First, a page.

I don't quite understand Hendrik Hertzberg's argument is this week's New Yorker Comment. Hertzberg wants to tally up all the costs of the Iraq war, which he thinks include a lost chance for peace in the Middle East and lost respect for America around the world. But most of the column is devoted to detailing the political death faced by all of President Bush's war allies.
And regime change, it turns out, is infectious--a militarily transmittable disease, almost invariably fatal, so far, to any political party or head of government so careless of hygiene as to have had intimate relations with the Bush Administration’s Mesopotamian misadventure.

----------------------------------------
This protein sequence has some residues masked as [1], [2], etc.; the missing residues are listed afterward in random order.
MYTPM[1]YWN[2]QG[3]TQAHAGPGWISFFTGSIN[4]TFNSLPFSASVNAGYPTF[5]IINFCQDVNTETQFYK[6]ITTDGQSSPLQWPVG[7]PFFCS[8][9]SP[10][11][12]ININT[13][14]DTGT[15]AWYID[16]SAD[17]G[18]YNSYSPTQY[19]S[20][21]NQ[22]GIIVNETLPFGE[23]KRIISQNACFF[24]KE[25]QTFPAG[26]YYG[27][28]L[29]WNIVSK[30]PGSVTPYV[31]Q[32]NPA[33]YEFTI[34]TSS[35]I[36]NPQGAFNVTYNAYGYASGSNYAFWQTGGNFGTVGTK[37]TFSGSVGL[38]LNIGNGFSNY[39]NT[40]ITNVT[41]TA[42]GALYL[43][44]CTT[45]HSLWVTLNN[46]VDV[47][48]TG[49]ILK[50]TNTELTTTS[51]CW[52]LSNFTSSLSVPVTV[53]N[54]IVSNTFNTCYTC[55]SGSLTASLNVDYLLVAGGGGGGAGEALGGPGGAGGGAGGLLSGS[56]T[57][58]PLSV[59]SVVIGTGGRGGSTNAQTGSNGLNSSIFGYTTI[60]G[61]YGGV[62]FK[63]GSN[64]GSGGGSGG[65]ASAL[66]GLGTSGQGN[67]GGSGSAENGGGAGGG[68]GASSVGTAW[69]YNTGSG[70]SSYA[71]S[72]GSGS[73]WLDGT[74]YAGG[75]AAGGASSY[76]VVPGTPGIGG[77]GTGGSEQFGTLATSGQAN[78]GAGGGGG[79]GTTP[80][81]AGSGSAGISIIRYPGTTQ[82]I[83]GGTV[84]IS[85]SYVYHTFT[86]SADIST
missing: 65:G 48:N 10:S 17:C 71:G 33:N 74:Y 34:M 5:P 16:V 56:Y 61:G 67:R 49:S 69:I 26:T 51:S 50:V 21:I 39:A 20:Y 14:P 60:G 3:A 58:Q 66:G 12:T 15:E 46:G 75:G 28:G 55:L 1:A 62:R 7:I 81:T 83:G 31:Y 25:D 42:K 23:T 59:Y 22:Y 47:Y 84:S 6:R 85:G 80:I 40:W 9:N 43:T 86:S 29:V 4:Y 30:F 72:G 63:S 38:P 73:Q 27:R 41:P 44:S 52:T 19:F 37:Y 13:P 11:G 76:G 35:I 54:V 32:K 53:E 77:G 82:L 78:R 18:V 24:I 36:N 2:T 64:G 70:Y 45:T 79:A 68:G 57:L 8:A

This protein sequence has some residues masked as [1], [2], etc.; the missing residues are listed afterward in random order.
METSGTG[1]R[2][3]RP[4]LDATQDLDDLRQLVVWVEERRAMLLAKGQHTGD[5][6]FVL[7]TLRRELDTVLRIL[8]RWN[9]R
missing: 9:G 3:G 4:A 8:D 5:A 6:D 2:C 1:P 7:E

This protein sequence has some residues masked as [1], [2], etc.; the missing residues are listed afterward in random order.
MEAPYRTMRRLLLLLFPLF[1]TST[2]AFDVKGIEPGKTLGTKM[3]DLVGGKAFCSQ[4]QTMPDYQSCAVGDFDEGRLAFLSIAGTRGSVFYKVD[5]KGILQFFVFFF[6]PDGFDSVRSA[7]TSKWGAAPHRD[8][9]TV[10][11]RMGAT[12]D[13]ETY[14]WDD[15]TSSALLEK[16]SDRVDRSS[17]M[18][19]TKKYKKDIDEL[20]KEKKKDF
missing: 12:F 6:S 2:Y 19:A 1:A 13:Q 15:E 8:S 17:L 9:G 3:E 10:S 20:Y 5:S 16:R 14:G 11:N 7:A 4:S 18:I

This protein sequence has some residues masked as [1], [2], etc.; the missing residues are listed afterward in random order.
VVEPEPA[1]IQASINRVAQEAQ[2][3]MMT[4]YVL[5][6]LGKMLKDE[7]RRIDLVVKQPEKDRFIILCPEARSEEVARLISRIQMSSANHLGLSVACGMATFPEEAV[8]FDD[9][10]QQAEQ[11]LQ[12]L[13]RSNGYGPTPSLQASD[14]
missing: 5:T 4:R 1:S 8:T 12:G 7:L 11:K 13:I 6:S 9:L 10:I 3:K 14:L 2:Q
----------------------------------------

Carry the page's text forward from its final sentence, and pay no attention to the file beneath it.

Hertzberg then goes on to list fallen governments in Spain, Britain, Poland, Italy, and Australia. Four of these five governments were conservative--and each of the four was replaced by a less conservative, usually center-left party. In the fifth country, Britain, Tony Blair's premiership has been handed over to the marginally more liberal figure of Gordon Brown. Aren't these developments that Hertzberg should be happy about? Now, it's absurd to say we should get involved in misguided wars because as a consequence we might see the Silvio Berlusconi's of the world lose power. But it's strange for a liberal like Hertzberg not to find something to cheer about when one of the reactions to Bushism is more left-leaning leadership around the world.